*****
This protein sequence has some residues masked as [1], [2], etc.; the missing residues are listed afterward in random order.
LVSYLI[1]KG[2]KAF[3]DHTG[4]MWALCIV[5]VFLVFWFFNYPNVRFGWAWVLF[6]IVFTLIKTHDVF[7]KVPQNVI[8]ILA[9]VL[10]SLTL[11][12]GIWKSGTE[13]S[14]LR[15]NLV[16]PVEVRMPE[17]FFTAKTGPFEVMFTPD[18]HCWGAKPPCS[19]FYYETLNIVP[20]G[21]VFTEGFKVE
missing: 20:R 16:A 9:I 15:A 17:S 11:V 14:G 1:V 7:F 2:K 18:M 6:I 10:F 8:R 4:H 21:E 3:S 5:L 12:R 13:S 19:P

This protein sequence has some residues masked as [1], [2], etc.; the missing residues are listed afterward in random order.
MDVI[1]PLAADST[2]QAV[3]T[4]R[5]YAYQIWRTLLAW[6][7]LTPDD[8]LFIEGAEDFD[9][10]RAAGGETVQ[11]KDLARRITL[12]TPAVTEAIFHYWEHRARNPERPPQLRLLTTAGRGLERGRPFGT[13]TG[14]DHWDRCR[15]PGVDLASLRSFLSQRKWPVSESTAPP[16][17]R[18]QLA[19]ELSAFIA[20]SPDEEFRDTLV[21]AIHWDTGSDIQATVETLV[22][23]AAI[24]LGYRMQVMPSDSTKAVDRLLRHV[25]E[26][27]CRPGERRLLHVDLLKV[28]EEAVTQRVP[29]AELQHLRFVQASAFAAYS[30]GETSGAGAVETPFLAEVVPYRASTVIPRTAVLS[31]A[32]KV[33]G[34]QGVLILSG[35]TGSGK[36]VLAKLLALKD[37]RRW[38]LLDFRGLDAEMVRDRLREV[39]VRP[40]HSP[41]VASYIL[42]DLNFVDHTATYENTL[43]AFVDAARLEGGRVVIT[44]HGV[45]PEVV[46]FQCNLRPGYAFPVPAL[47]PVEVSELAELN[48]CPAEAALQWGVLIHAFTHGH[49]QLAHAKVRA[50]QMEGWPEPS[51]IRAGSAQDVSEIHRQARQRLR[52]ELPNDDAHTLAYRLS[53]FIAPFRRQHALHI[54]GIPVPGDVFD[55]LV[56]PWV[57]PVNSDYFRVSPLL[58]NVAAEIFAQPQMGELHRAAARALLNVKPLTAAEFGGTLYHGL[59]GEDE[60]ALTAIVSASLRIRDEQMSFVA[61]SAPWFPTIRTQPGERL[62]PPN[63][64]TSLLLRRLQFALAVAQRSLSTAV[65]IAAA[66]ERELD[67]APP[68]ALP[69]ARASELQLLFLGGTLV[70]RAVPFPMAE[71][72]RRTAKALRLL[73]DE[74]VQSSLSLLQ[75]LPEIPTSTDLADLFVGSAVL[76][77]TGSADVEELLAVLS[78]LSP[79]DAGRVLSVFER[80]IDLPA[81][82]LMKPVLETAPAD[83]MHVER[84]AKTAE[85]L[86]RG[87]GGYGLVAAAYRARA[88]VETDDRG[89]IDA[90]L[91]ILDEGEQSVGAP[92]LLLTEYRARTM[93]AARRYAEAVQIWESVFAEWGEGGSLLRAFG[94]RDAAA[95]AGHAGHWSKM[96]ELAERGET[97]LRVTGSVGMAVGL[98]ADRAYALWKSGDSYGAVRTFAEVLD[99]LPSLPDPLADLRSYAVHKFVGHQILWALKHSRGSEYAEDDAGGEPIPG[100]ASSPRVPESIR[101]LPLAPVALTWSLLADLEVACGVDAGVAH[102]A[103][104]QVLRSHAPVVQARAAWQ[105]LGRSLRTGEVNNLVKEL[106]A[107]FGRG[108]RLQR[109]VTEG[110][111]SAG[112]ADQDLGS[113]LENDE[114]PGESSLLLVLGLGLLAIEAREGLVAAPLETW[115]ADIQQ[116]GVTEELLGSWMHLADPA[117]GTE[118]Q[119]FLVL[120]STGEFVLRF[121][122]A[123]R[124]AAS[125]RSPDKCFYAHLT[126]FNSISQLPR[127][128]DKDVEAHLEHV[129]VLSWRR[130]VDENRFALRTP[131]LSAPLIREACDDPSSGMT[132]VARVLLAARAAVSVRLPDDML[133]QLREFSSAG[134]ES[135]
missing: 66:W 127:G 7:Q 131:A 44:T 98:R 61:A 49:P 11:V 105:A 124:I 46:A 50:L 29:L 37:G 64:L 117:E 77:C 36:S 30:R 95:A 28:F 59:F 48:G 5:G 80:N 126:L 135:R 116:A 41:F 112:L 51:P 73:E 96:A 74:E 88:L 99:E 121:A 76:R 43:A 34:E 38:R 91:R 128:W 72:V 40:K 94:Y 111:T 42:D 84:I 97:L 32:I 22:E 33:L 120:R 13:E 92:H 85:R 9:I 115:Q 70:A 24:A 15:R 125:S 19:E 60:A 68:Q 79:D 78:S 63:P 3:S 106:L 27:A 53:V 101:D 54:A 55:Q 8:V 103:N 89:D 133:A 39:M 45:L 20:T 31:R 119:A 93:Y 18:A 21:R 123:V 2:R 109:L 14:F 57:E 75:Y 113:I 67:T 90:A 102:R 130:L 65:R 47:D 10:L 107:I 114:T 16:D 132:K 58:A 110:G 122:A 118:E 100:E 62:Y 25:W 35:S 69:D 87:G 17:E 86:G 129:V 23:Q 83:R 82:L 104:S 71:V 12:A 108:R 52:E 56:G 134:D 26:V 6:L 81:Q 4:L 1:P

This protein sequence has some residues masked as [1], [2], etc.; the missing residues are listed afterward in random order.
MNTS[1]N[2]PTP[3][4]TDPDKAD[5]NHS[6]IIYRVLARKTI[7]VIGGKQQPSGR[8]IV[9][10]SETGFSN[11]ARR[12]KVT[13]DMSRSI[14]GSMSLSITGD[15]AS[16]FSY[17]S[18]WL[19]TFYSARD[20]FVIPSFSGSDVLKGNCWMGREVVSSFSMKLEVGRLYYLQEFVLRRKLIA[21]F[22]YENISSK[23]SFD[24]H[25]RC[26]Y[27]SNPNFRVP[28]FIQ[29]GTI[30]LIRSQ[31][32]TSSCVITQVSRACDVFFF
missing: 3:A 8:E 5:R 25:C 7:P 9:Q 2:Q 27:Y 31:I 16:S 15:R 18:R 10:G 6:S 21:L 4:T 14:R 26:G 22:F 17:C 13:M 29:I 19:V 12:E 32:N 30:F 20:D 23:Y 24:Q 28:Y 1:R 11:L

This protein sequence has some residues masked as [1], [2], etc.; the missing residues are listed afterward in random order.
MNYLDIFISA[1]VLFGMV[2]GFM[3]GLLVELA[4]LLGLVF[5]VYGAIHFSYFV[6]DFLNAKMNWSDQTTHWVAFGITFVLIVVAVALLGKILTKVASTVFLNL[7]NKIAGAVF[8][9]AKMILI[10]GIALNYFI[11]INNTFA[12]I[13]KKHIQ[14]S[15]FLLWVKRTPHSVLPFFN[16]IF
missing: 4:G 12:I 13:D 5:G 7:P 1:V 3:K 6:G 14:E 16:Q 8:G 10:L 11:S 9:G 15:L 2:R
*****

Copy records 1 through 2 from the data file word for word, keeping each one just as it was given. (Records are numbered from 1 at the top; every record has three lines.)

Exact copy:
This protein sequence has some residues masked as [1], [2], etc.; the missing residues are listed afterward in random order.
LVSYLI[1]KG[2]KAF[3]DHTG[4]MWALCIV[5]VFLVFWFFNYPNVRFGWAWVLF[6]IVFTLIKTHDVF[7]KVPQNVI[8]ILA[9]VL[10]SLTL[11][12]GIWKSGTE[13]S[14]LR[15]NLV[16]PVEVRMPE[17]FFTAKTGPFEVMFTPD[18]HCWGAKPPCS[19]FYYETLNIVP[20]G[21]VFTEGFKVE
missing: 20:R 16:A 9:I 15:A 17:S 11:V 14:G 1:V 7:F 2:K 18:M 6:I 10:F 8:R 4:H 21:E 3:S 5:L 12:R 13:S 19:P

This protein sequence has some residues masked as [1], [2], etc.; the missing residues are listed afterward in random order.
MDVI[1]PLAADST[2]QAV[3]T[4]R[5]YAYQIWRTLLAW[6][7]LTPDD[8]LFIEGAEDFD[9][10]RAAGGETVQ[11]KDLARRITL[12]TPAVTEAIFHYWEHRARNPERPPQLRLLTTAGRGLERGRPFGT[13]TG[14]DHWDRCR[15]PGVDLASLRSFLSQRKWPVSESTAPP[16][17]R[18]QLA[19]ELSAFIA[20]SPDEEFRDTLV[21]AIHWDTGSDIQATVETLV[22][23]AAI[24]LGYRMQVMPSDSTKAVDRLLRHV[25]E[26][27]CRPGERRLLHVDLLKV[28]EEAVTQRVP[29]AELQHLRFVQASAFAAYS[30]GETSGAGAVETPFLAEVVPYRASTVIPRTAVLS[31]A[32]KV[33]G[34]QGVLILSG[35]TGSGK[36]VLAKLLALKD[37]RRW[38]LLDFRGLDAEMVRDRLREV[39]VRP[40]HSP[41]VASYIL[42]DLNFVDHTATYENTL[43]AFVDAARLEGGRVVIT[44]HGV[45]PEVV[46]FQCNLRPGYAFPVPAL[47]PVEVSELAELN[48]CPAEAALQWGVLIHAFTHGH[49]QLAHAKVRA[50]QMEGWPEPS[51]IRAGSAQDVSEIHRQARQRLR[52]ELPNDDAHTLAYRLS[53]FIAPFRRQHALHI[54]GIPVPGDVFD[55]LV[56]PWV[57]PVNSDYFRVSPLL[58]NVAAEIFAQPQMGELHRAAARALLNVKPLTAAEFGGTLYHGL[59]GEDE[60]ALTAIVSASLRIRDEQMSFVA[61]SAPWFPTIRTQPGERL[62]PPN[63][64]TSLLLRRLQFALAVAQRSLSTAV[65]IAAA[66]ERELD[67]APP[68]ALP[69]ARASELQLLFLGGTLV[70]RAVPFPMAE[71][72]RRTAKALRLL[73]DE[74]VQSSLSLLQ[75]LPEIPTSTDLADLFVGSAVL[76][77]TGSADVEELLAVLS[78]LSP[79]DAGRVLSVFER[80]IDLPA[81][82]LMKPVLETAPAD[83]MHVER[84]AKTAE[85]L[86]RG[87]GGYGLVAAAYRARA[88]VETDDRG[89]IDA[90]L[91]ILDEGEQSVGAP[92]LLLTEYRARTM[93]AARRYAEAVQIWESVFAEWGEGGSLLRAFG[94]RDAAA[95]AGHAGHWSKM[96]ELAERGET[97]LRVTGSVGMAVGL[98]ADRAYALWKSGDSYGAVRTFAEVLD[99]LPSLPDPLADLRSYAVHKFVGHQILWALKHSRGSEYAEDDAGGEPIPG[100]ASSPRVPESIR[101]LPLAPVALTWSLLADLEVACGVDAGVAH[102]A[103][104]QVLRSHAPVVQARAAWQ[105]LGRSLRTGEVNNLVKEL[106]A[107]FGRG[108]RLQR[109]VTEG[110][111]SAG[112]ADQDLGS[113]LENDE[114]PGESSLLLVLGLGLLAIEAREGLVAAPLETW[115]ADIQQ[116]GVTEELLGSWMHLADPA[117]GTE[118]Q[119]FLVL[120]STGEFVLRF[121][122]A[123]R[124]AAS[125]RSPDKCFYAHLT[126]FNSISQLPR[127][128]DKDVEAHLEHV[129]VLSWRR[130]VDENRFALRTP[131]LSAPLIREACDDPSSGMT[132]VARVLLAARAAVSVRLPDDML[133]QLREFSSAG[134]ES[135]
missing: 66:W 127:G 7:Q 131:A 44:T 98:R 61:A 49:P 11:V 105:A 124:I 46:A 50:L 29:L 37:G 64:L 117:E 77:C 36:S 30:R 95:A 28:F 59:F 48:G 5:G 80:N 126:L 135:R 116:A 41:F 112:L 51:P 73:E 96:A 74:E 88:L 99:E 121:A 76:R 43:A 34:E 38:R 91:R 128:W 72:V 40:K 94:Y 111:T 42:D 84:I 97:L 32:I 22:E 33:L 120:R 13:E 92:H 85:R 9:I 115:Q 70:A 24:A 15:R 125:S 19:E 60:A 68:Q 79:D 78:S 63:P 3:S 106:L 27:A 53:V 101:D 54:A 55:Q 8:V 103:N 89:D 133:A 39:M 45:L 20:T 31:R 119:A 93:Y 18:A 21:R 123:V 2:R 109:L 14:F 57:E 75:Y 113:I 67:T 90:A 102:R 130:L 65:R 47:D 10:L 107:I 114:T 16:D 132:K 58:A 110:G 122:A 118:E 100:E 62:Y 25:W 35:S 69:D 87:G 17:E 86:G 129:V 23:Q 83:R 82:L 104:S 71:V 12:A 108:R 52:E 56:G 134:D 26:V 6:L 81:Q 4:L 1:P